On the Complexities of Motherhood: A Reading List
Avni Doshi Recommends Jhumpa Lahiri, Rachel Cusk, and More
One of the first questions readers ask me about my novel, Burnt Sugar, is whether I drew from my own experience to write it. This sometimes troubles me, primarily because I find that writing by women is expected (or required) to draw from a personal story in order to possess authority.
The fact is, I became a mother after I wrote about my main character’s pregnancy and struggle with postpartum depression. Writing this novel was a journey into an imaginal space, pushing past the realm of experience to create a container for my fantasies, my nightmares, and my neuroses. It was, in a sense, going beyond what I knew. This required me to expand my capacity for empathy, to imagine my way into a body I did not yet have, a body in flux which was, at the time, fascinating and terrifying to me.
I continue to be fascinated by writing and thinking around motherhood. Here are some of my favorite books on the subject:
Toni Morrison, Beloved
I read this novel as a student and it terrified me and broke my heart. The central question it left in my mind still haunts me: would you choose bondage or death for your child?
Sheila Heti, Motherhood
The best part of Heti’s writing is that she comes from a place of complete curiosity, where nothing is taken for granted and all assumptions are up for questioning. Using a coin toss process that she likens to the i-ching, she leaves the answers to her many existential questions about motherhood up to chance—though the experience for the reader is often mystical, revelatory, and at times very funny.
Jhumpa Lahiri, The Lowlands
I read this book when I was a few drafts into the novel, and besides Lahiri’s exquisite descriptions of setting, I was struck by her depiction of motherhood—withdrawn and ambivalent. Gauri is an intellectual, an activist, but motherhood is role that she wears uneasily.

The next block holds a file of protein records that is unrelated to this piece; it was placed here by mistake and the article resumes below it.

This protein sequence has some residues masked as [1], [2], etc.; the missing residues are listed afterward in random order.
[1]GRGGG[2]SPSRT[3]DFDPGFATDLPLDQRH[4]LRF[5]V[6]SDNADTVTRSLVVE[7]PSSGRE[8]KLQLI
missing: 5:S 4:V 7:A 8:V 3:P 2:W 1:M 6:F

Deborah Levy, The Cost of Living
Most people assume that Hot Milk was influential for me when I wrote Burnt Sugar, but in fact, I have been more interested in Levy’s nonfiction. The Cost of Living is about the dissolution of Levy’s marriage, about her working life, but I also saw in it a portrait of motherhood, particularly Levy as a mother to growing daughters. She struggles with how to do everything, to fulfill her roles as writer and nurturer. She also points to the impossibility of finding balance: “If our mother does the things she needs to do in the world, we feel she has abandoned us. It is a miracle she survives our mixed messages, written in society’s most poisoned ink. It is enough to drive her mad.”
Rachel Cusk, A Life’s Work
Cusk’s writing is crisp and keenly intelligent. A Life’s Work goes into the depths of post-partum depression, questioning what indeed, if anything, is natural about motherhood, and there is something sublime in watching Cusk map this terror so carefully.
Brit Bennett, The Mothers
I read this one after I had finished writing, but it’s transformed the way I think about writing on motherhood. The novel considers motherhood as an absence, as grief, as an unwanted pregnancy. In Bennett’s hands, motherhood is layered and complex, embedded in questions of race and community.
Another one I read after I finished writing. Madhuri Vijay considers how the figure of the mother can loom larger in death than in life. A beautiful, haunting book.
Elena Ferrante, The Lost Daughter
In The Lost Daughter, Ferrante uncovers a kind of maternal ambivalence that makes us shudder, mostly because it is so clearly and quietly embedded in the normal, in the decidedly banal. There is no archetypal wickedness to be found in the honesty of her narrator, though she is, as she admits, “not a natural mother.”
Maggie Nelson, The Argonauts
Nelson’s book is pitch perfect, the kind of book I would love to write one day. She brings together the intimacy of her own story with myth and theory in a way that is completely convincing and utterly compelling. If the text seems to fragment, it’s because the pregnant person also does. This book made me rethink what pregnancy is, reframing it as a queering of the body.
Burnt Sugar by Avni Doshi is available now via Abrams Books.